Thank you so much for these instructions. I am making lounge pants for my daughter right now! I am at step 6 and it looks so pretty already. Got to go buy wide elastic as I think it will help to keep elastic from twisting after a few uses. Does this happen to you? any tips? By the way this is the first time I am making any kind of clothing for my kids and I am very excited.
The wide elastic does help and so does sewing your casing as narrow as you can get away with. I try to sew mine just slightly wider than the elastic I'm using so there isn't as much room for the elastic to turn around in the casing in the washing machine. Good luck!
I used to use really wide elastic in waistbands until I discovered the wonders of soft six-cord elastic; its strong enough but very flexible and despite being fairly narrow, never ever twists up in a waistband even if you don't make the casing very narrow itself. I got a reel of 250 metres for only about &pound;8 from ebay. Its really good for those with sensitive skin or sensory issues as well because even inside a fabric casing the wider types of elastic can be irritating to such people.
thanks for the info. I finished two lounge pants for my kids. They look great and they love them too. I went with the wider elastic. but next time I'll use a narrow one. Now that I know I can sew something sucessfully I am moving onto coats for kids!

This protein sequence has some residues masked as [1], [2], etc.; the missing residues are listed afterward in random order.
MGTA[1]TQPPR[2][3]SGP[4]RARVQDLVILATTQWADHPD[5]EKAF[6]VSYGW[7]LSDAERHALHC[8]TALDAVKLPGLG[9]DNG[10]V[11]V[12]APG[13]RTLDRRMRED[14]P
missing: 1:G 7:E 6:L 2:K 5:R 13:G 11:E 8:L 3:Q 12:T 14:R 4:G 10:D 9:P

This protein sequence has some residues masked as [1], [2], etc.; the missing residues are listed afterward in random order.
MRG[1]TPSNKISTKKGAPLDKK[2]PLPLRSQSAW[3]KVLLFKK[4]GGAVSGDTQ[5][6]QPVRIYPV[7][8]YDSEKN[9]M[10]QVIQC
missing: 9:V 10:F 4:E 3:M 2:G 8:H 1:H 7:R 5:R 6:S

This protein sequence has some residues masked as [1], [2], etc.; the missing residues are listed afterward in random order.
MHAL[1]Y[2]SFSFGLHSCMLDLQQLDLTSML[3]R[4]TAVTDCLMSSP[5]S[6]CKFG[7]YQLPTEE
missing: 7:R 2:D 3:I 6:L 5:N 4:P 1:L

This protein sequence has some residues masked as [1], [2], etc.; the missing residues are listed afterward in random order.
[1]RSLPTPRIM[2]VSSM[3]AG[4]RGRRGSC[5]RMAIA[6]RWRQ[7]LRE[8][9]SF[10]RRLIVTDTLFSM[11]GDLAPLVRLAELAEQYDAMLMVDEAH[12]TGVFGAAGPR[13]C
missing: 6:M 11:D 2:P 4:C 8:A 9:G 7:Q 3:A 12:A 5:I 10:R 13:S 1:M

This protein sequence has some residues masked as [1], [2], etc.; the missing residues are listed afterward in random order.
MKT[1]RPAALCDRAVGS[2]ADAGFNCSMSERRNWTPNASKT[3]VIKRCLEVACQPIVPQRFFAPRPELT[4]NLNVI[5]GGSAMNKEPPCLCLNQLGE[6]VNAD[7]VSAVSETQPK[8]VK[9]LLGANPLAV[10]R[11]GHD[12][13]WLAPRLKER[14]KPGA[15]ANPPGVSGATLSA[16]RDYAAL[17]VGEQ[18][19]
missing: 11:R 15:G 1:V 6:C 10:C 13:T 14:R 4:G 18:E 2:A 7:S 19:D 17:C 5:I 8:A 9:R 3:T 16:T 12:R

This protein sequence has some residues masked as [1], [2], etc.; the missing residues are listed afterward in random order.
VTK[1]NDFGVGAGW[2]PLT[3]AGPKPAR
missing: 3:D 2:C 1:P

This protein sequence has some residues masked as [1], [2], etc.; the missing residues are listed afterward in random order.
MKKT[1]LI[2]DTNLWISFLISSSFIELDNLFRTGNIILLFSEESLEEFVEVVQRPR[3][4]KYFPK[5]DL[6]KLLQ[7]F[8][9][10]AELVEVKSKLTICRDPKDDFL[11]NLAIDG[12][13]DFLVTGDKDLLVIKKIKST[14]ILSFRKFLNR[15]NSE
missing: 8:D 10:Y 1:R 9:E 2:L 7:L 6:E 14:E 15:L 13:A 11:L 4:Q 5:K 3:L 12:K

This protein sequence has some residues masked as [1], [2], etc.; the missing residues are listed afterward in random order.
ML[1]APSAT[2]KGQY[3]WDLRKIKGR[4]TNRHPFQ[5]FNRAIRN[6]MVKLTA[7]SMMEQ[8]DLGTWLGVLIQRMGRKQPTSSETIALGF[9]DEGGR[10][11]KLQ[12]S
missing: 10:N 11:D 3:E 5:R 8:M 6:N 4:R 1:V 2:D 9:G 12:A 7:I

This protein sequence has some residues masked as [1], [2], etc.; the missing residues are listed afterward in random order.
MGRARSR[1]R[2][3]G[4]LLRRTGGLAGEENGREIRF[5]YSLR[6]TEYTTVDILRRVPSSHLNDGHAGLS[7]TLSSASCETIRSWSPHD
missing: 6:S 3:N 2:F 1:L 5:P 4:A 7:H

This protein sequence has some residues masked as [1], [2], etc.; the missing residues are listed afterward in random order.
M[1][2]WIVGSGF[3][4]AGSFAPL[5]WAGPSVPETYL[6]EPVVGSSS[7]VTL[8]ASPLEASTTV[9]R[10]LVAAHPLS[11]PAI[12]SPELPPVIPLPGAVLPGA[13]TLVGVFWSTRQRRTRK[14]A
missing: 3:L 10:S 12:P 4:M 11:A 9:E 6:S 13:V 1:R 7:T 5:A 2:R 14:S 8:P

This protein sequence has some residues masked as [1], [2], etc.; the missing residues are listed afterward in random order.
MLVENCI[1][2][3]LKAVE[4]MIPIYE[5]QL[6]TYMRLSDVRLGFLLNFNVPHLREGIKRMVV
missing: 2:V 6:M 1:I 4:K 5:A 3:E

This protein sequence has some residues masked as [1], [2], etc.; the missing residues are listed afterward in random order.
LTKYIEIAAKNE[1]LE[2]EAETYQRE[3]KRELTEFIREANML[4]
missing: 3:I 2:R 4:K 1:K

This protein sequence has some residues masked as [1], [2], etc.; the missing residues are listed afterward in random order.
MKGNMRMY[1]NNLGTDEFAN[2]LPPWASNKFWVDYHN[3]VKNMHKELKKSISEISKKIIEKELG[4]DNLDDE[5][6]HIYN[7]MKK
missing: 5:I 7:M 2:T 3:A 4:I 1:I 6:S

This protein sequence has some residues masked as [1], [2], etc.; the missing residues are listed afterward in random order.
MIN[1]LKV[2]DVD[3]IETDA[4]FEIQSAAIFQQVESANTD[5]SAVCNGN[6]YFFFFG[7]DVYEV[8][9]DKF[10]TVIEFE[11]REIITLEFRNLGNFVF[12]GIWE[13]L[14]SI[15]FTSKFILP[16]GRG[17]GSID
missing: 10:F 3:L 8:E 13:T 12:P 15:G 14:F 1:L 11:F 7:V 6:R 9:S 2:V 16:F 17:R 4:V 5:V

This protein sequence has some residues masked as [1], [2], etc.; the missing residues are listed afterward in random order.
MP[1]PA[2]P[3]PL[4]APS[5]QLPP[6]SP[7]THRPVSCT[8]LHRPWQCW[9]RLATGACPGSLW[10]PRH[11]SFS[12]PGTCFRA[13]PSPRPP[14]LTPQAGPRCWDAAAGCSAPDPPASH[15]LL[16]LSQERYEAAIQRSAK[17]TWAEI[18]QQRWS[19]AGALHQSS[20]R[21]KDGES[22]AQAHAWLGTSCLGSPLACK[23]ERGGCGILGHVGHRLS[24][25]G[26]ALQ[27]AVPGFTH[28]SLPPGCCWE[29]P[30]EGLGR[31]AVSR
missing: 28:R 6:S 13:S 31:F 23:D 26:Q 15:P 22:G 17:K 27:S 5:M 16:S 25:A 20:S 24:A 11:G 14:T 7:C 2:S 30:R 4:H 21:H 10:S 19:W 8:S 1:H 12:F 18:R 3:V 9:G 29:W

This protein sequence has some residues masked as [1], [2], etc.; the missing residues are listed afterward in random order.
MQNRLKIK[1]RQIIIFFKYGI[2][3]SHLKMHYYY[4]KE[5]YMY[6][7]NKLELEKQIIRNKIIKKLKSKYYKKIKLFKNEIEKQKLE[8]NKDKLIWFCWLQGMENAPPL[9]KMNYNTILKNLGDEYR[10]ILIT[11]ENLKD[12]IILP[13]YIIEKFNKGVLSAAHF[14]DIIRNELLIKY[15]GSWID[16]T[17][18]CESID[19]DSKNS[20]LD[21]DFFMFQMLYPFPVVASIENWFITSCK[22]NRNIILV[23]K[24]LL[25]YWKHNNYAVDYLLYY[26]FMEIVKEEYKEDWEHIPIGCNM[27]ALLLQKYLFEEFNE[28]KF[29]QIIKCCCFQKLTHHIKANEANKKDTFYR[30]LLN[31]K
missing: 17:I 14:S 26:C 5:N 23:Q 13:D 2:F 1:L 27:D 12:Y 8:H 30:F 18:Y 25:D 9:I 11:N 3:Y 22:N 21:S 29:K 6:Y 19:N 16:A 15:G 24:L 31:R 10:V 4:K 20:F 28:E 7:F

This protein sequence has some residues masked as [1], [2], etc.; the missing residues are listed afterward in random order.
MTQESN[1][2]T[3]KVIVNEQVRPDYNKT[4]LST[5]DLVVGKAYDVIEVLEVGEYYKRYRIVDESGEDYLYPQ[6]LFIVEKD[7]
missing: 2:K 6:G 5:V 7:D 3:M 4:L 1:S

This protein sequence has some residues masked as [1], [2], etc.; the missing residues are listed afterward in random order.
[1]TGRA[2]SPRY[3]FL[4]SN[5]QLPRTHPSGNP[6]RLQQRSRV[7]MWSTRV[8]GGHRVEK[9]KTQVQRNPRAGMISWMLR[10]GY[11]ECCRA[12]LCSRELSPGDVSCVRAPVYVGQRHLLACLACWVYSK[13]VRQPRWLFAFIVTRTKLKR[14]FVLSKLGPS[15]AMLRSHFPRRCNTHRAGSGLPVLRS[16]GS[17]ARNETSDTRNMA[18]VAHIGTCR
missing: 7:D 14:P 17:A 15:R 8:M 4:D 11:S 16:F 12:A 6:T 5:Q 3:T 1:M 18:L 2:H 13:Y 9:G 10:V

If you put a tack (several small stitches on top of each other - you can also use a brief zig-zag stitch with the stitch length set to 0) at the four compass points of the waistband, that helps considerably with the rolling/twisting factor without interfering with the stretch of the elastic.
A great source for elastic is your hubby's worn out underwear. The underwear usually croaks way before the top band. Nice wide elastic and it didn't cost a thing! :)
if you use muslin for your pattern you can use it over and over again.